Investigating Electrosprayed Droplets Using Particle-into-Liquid Sampling for Nanoliter Electrochemical Reactions
Electrospray ionization (ESI) is a powerful ionization technique that can generate charged solvent droplets and bare analyte ions from sample solutions. Despite seeing extensive use in mass spectrometry due in part to the low internal energy deposited into the ions formed during ionization, some unknowns persist regarding the exact dynamics of droplet breakup and molecule behavior during spray, and research is still underway regarding how various types of molecules acquire charge during the ESI process. Previously, the authors introduced a novel aerosol measurement technique, particle-into-liquid sampling for nanoliter electrochemical reactions (PILSNER). The current work introduces a new method utilizing PILSNER for the examination of the particles generated during ESI using simple analysis techniques with a commercially available potentiostat. This technique is applied in this work for the detection of charges on electrosprayed droplets, including the estimation of the number of charges on individual ESI droplets using a fluorescent proxy. This technique provides an additional tool for the exploration of the complex process of droplet generation and ion liberation during ESI.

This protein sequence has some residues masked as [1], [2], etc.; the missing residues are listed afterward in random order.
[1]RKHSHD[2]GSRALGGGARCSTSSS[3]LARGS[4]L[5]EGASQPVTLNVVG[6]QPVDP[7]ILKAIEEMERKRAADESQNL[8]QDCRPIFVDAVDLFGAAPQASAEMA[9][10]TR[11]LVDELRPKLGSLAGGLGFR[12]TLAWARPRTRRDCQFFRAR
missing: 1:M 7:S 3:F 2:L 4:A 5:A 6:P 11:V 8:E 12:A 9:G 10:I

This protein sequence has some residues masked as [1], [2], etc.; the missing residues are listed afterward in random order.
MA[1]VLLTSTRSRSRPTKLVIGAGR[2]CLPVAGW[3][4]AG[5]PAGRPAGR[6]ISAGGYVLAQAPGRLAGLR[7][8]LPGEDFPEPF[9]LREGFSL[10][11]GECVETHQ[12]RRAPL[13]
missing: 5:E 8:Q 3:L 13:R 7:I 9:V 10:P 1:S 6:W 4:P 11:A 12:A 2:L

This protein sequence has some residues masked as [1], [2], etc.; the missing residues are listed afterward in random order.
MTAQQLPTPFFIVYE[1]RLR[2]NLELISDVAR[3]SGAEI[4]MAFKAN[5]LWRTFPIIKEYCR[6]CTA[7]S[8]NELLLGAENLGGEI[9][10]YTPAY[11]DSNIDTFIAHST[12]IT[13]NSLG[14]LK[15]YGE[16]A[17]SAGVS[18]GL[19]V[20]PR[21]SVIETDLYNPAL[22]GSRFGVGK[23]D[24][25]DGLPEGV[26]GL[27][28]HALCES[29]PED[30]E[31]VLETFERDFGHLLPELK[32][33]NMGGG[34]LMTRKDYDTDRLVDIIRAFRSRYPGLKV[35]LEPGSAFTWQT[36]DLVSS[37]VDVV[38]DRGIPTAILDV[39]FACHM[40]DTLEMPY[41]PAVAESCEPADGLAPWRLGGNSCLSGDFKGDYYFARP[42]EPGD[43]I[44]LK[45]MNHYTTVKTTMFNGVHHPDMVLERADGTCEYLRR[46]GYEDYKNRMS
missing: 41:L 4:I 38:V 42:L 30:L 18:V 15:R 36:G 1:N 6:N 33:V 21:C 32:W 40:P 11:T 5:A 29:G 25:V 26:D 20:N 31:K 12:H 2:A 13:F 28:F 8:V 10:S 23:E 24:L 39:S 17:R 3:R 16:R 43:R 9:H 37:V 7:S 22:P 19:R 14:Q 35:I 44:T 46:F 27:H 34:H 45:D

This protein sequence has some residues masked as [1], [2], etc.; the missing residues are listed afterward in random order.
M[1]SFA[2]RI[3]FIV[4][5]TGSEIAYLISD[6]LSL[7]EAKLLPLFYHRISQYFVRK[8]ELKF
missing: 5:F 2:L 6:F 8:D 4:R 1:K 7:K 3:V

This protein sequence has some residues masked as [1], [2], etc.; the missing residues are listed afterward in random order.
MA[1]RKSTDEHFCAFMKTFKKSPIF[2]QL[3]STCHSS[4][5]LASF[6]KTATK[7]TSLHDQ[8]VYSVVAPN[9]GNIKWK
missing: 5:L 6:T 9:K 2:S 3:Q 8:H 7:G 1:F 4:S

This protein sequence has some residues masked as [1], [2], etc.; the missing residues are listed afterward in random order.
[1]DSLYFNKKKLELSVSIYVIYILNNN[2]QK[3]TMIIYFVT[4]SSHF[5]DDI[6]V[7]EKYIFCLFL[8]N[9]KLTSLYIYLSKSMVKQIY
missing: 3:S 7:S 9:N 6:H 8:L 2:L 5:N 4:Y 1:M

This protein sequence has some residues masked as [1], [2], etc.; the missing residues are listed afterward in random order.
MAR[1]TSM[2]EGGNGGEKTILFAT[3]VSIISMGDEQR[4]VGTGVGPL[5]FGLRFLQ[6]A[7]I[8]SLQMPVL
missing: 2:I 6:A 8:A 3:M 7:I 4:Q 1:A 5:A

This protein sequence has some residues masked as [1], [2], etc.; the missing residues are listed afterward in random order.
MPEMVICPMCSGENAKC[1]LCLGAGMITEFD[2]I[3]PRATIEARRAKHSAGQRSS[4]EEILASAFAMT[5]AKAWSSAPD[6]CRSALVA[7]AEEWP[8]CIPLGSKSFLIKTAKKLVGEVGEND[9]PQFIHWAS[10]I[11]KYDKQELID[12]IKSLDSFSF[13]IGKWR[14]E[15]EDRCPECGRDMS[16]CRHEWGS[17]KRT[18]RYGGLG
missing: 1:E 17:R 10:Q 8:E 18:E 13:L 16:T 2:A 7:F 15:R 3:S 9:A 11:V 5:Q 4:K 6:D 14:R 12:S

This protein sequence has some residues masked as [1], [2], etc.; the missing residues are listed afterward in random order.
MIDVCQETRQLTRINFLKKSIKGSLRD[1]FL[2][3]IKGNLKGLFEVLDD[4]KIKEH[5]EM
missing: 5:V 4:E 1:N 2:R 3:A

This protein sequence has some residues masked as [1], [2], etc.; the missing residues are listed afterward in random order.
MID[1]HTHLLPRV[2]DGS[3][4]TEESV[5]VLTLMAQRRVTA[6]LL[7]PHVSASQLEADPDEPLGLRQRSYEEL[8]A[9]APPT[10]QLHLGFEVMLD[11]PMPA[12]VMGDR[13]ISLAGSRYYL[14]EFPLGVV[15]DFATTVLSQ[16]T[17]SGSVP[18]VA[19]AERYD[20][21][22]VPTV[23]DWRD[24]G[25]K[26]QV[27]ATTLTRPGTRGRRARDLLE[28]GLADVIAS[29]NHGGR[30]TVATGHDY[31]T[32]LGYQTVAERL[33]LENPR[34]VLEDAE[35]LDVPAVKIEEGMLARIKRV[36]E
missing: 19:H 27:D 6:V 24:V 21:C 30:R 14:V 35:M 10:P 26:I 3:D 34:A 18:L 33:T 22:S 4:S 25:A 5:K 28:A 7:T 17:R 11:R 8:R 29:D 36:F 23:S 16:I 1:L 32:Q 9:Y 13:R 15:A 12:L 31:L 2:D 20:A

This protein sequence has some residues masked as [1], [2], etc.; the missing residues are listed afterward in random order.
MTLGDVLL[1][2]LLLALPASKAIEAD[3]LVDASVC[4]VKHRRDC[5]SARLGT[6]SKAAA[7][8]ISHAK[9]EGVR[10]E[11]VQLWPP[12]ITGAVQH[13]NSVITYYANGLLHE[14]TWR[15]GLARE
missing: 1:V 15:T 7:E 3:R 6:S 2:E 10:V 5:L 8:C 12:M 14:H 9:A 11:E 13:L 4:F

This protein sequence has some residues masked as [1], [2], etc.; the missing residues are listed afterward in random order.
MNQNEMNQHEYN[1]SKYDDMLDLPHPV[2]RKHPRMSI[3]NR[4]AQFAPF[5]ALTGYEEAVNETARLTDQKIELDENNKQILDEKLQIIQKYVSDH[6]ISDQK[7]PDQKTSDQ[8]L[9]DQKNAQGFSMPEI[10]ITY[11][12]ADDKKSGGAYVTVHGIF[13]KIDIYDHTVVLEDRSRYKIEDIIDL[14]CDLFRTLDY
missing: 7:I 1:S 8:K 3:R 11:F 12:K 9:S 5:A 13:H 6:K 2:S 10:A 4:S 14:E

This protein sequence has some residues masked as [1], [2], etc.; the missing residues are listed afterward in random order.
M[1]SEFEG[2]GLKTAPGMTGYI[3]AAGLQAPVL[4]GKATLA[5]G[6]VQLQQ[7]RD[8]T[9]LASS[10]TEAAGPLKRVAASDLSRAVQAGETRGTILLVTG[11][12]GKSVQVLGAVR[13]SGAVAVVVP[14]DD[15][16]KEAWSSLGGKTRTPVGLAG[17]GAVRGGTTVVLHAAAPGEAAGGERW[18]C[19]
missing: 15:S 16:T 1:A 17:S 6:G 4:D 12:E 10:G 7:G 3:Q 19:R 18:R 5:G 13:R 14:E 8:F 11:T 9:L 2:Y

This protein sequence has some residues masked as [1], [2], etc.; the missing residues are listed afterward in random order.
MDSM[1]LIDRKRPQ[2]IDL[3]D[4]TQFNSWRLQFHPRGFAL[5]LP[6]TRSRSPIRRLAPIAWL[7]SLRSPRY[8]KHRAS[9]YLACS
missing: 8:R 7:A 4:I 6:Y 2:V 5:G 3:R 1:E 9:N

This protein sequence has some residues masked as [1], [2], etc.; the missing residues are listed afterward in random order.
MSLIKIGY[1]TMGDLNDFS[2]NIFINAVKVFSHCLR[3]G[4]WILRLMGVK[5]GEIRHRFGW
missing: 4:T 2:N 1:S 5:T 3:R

Investigating Electrosprayed Droplets Using Particle-into-Liquid Sampling for Nanoliter Electrochemical Reactions Nathaneal A. Park, Gary L. Glish, and Jeffrey E. Dick Journal of the American Society for Mass Spectrometry 2023 34 (2), 320-327 DOI: 10.1021/jasms.2c00338